Written in her boke

…by ending with the mischievously happy thought that, if Adam had not eaten the apple, Our Lady would never have become the Heavenly Queen:

Blessed be the time
That appil take was!
Therefore we maun singen:
Deo gratias.

Here is a poem by John Drinkwater (surely the most poetically-named poet ever) which consciously or unconsciously captures some of those mystical coincidences of apples, eternity, sleep, moonlight, magic and death. 


At the top of the house the apples are laid in rows,
And the skylight lets the moonlight in, and those
Apples are deep-sea apples of green.  There goes
A cloud on the moon in the autumn night.

A mouse in the wainscot scratches, and scratches, and then
There is no sound at the top of the house of men
Or mice; and the cloud is blown, and the moon again
Dapples the apples with deep-sea light.

They are lying in rows there, under the gloomy beams
On the sagging floor; they gather the silver streams
Out of the moon, those moonlit apples of dreams
And quiet is the steep stair under.

In the corridors under there is nothing but sleep.
And stiller than ever on orchard boughs they keep
Tryst with the moon, and deep is the silence, deep
On moon-washed apples of wonder.

Picture credits: 
Hercules in the Garden of the Hesperides:  Red-Figured hydra made in Athens circa 370-360 BCE.
The Golden Apple Tree and the Nine Peahens:  Arthur Rackham
Adam and Eve:  Lucas Cranach


  1. After reading your post I have an irresistible urge to eat pie...and a little ice cream.

  2. I take that as a great compliment!

  3. Lovely! You know the Bible does not specify an apple in the Garden of Eden, I'm sure?

  4. Indeed! - which makes it all the more intriguing!

  5. There are apples grown in the hills behind us but I doubt there would be eleven different varieties available at the one time. Yesterday there were just three types in the greengrocer, Granny Smith, Royal Gala and Pink Lady. The names are just marvellous!

  6. "An apple, an egg and a nut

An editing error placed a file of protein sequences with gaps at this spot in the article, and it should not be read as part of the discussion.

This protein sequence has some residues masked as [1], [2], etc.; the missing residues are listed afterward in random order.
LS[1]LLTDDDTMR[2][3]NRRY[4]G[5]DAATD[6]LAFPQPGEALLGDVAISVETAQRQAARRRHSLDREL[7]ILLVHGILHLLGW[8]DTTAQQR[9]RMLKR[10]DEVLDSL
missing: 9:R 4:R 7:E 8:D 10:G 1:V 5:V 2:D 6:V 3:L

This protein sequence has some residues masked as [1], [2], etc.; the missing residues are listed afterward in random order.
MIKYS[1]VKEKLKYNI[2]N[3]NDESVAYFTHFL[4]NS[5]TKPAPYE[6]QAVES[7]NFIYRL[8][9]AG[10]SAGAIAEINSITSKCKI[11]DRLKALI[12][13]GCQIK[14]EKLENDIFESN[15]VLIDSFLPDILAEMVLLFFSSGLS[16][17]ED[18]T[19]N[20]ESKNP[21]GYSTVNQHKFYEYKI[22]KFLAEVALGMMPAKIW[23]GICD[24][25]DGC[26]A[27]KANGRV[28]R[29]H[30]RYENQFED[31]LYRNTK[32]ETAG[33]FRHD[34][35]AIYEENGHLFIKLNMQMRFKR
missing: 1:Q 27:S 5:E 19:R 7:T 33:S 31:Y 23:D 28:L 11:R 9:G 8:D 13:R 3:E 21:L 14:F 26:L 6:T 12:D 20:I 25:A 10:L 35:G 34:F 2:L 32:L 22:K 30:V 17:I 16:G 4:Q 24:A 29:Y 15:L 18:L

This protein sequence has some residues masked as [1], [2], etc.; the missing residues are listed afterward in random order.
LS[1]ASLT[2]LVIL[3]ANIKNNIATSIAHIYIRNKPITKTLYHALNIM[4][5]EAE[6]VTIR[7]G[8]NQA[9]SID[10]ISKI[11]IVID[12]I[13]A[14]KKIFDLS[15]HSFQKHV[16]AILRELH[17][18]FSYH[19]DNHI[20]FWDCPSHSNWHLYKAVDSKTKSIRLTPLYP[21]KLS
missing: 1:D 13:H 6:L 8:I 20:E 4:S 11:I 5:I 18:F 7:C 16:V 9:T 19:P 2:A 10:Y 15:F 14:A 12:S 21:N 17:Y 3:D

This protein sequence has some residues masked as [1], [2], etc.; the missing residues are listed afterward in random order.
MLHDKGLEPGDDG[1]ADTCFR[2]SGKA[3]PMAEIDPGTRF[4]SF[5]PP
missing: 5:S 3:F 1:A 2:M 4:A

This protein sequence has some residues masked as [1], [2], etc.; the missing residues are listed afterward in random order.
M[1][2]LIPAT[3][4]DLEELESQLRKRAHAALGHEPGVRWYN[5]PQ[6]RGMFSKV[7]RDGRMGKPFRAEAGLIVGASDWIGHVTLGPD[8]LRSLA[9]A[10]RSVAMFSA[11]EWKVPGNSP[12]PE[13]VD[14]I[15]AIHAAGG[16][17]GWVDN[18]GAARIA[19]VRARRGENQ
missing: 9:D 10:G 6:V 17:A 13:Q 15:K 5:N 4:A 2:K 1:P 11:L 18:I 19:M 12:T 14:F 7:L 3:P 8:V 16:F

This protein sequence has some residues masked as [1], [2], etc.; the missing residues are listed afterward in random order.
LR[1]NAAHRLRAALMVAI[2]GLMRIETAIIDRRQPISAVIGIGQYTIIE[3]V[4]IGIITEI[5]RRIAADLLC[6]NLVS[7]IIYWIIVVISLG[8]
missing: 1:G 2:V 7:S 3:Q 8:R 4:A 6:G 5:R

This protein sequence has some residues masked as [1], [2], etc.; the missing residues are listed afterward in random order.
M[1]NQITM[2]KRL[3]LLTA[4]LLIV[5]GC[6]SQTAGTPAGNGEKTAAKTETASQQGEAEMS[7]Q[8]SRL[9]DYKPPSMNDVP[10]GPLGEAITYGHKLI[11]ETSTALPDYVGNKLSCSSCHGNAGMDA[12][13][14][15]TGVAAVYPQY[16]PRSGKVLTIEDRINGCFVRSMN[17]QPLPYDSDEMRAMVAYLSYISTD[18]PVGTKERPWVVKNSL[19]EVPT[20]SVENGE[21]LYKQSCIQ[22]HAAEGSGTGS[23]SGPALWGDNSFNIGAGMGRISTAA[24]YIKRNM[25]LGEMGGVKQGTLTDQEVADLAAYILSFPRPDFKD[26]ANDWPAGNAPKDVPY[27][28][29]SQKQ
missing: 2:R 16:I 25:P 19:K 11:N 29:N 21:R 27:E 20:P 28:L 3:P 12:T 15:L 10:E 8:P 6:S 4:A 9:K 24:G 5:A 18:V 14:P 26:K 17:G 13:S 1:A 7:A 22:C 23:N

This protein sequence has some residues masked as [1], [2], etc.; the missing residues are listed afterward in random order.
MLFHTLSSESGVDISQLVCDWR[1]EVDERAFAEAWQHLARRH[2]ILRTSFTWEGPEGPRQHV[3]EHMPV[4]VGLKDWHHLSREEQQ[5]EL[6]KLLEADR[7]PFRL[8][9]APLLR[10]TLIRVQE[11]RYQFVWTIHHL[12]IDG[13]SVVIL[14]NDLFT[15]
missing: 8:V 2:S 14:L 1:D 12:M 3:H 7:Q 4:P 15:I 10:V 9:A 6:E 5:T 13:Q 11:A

You may eat after a slut"

    John Ray, 1670

    Apples were supposed to boost potency for the next encounter

  7. Lovely post. My husband and I live in the Canadian prairies, but we both were raised in the fruit growing regions of Ontario. I was raised during the golden age of the Hamilton-Wentworth Conservation lands, where apples trees grew up all over the place, like dandelions in other places. Every Fall we grabbed bushel barrels and took our fill, competing with other families in order to do so. No one ever told us we couldn't. I'm sure it's a different story these days. I have memories of running half naked through the semi-wild apple orchards, eating and picking to my heart's content. My husband has spent too much money sending away to his hometown for "good" apples, the kind he just cant' find anymore. It didn't work out very well. By the time they arrived, they were dried out. We are beginning to sound like old people, deservedly so, but those memories are still fresh. Too bad apples on store shelves are not.

    Your posts are pure poetry, Katherine. Thanks for another great one.

  8. I love this post! And so good to see the Drinkwater poem again. I haven't encountered it since the 6th form at school. Lovely. I am very fond of apples and must mention my current favourites which are called try them!

  9. I've always been fascinated by Yeats' 'The Song of Wandering Angus' since I first came across it in Robert James Waller's book, 'The Bridges of Madison County'. After doing a little bit of research, I discovered that Yeats believed that the silver and golden apples were the female/male 'energies' of the moon and the sun. When these two energies combine, they give birth to all the beautiful poetry and wonderful legends and myths of the world. He explains this in one of the prefaces to 'Gods and Fighting Men: The Story of the Tuatha de Danaan and of the Fianna of Ireland', arranged and put into English by Lady Gregory. Reading it reminded me of your excellent post, 'The Boy in the Golden Cape' and the myths held by the Klamath natives of North America and the necessity of the passions and emotions they put in to their story. Yeats says of the ancient Irish story tellers, 'They have no asceticism, but they are more visionary than any ascetic, and their invisible life is but the life about them made more perfect and more lasting, and the invisible people are their own images in the water...'

    I enjoy all of your posts. Thank you for the education :-)

  10. Thankyou all for the lovely, creative comments! As always,learning things is a two-way street!